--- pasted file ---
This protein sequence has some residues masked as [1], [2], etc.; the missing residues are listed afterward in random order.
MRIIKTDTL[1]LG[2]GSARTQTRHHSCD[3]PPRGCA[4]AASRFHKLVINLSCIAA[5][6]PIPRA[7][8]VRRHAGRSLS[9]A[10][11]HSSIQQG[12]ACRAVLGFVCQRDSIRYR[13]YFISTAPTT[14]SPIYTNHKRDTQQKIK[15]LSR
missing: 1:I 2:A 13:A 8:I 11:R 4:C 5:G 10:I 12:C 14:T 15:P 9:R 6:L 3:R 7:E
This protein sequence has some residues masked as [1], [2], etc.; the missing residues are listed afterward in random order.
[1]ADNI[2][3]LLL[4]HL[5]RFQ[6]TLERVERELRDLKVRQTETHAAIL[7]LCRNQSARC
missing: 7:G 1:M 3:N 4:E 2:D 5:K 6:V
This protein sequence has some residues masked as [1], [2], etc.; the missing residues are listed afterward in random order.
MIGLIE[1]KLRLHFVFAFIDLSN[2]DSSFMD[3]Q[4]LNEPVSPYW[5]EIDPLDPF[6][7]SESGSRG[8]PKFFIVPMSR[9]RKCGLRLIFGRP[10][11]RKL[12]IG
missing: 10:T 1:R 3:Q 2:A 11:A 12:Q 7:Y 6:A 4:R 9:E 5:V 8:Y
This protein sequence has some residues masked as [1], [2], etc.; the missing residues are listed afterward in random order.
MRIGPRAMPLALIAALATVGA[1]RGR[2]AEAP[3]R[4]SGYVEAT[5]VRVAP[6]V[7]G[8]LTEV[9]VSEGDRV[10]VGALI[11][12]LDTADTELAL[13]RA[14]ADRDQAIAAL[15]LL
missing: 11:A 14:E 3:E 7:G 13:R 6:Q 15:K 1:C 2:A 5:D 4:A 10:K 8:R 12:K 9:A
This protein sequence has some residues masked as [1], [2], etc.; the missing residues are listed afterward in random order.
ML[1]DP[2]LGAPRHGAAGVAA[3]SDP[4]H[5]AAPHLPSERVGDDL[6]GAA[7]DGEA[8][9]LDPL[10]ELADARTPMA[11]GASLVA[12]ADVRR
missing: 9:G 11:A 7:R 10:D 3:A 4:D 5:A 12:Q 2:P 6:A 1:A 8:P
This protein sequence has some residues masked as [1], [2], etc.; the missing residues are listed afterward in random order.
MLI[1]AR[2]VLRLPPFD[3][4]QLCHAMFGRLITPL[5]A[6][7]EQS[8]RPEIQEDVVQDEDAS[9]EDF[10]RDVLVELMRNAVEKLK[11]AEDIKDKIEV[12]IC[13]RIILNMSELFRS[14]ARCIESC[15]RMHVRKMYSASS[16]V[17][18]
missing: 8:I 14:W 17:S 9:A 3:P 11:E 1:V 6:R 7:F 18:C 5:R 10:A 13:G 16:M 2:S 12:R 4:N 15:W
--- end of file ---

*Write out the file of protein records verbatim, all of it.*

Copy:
This protein sequence has some residues masked as [1], [2], etc.; the missing residues are listed afterward in random order.
MRIIKTDTL[1]LG[2]GSARTQTRHHSCD[3]PPRGCA[4]AASRFHKLVINLSCIAA[5][6]PIPRA[7][8]VRRHAGRSLS[9]A[10][11]HSSIQQG[12]ACRAVLGFVCQRDSIRYR[13]YFISTAPTT[14]SPIYTNHKRDTQQKIK[15]LSR
missing: 1:I 2:A 13:A 8:I 11:R 4:C 5:G 10:I 12:C 14:T 15:P 9:R 6:L 3:R 7:E
This protein sequence has some residues masked as [1], [2], etc.; the missing residues are listed afterward in random order.
[1]ADNI[2][3]LLL[4]HL[5]RFQ[6]TLERVERELRDLKVRQTETHAAIL[7]LCRNQSARC
missing: 7:G 1:M 3:N 4:E 2:D 5:K 6:V
This protein sequence has some residues masked as [1], [2], etc.; the missing residues are listed afterward in random order.
MIGLIE[1]KLRLHFVFAFIDLSN[2]DSSFMD[3]Q[4]LNEPVSPYW[5]EIDPLDPF[6][7]SESGSRG[8]PKFFIVPMSR[9]RKCGLRLIFGRP[10][11]RKL[12]IG
missing: 10:T 1:R 3:Q 2:A 11:A 12:Q 7:Y 6:A 4:R 9:E 5:V 8:Y
This protein sequence has some residues masked as [1], [2], etc.; the missing residues are listed afterward in random order.
MRIGPRAMPLALIAALATVGA[1]RGR[2]AEAP[3]R[4]SGYVEAT[5]VRVAP[6]V[7]G[8]LTEV[9]VSEGDRV[10]VGALI[11][12]LDTADTELAL[13]RA[14]ADRDQAIAAL[15]LL
missing: 11:A 14:E 3:E 7:G 13:R 6:Q 15:K 1:C 2:A 5:D 4:A 10:K 8:R 12:K 9:A
This protein sequence has some residues masked as [1], [2], etc.; the missing residues are listed afterward in random order.
ML[1]DP[2]LGAPRHGAAGVAA[3]SDP[4]H[5]AAPHLPSERVGDDL[6]GAA[7]DGEA[8][9]LDPL[10]ELADARTPMA[11]GASLVA[12]ADVRR
missing: 9:G 11:A 7:R 10:D 3:A 4:D 5:A 12:Q 2:P 6:A 1:A 8:P
This protein sequence has some residues masked as [1], [2], etc.; the missing residues are listed afterward in random order.
MLI[1]AR[2]VLRLPPFD[3][4]QLCHAMFGRLITPL[5]A[6][7]EQS[8]RPEIQEDVVQDEDAS[9]EDF[10]RDVLVELMRNAVEKLK[11]AEDIKDKIEV[12]IC[13]RIILNMSELFRS[14]ARCIESC[15]RMHVRKMYSASS[16]V[17][18]
missing: 8:I 14:W 17:S 9:A 3:P 11:E 1:V 6:R 7:F 18:C 5:R 10:A 13:G 16:M 2:S 12:R 4:N 15:W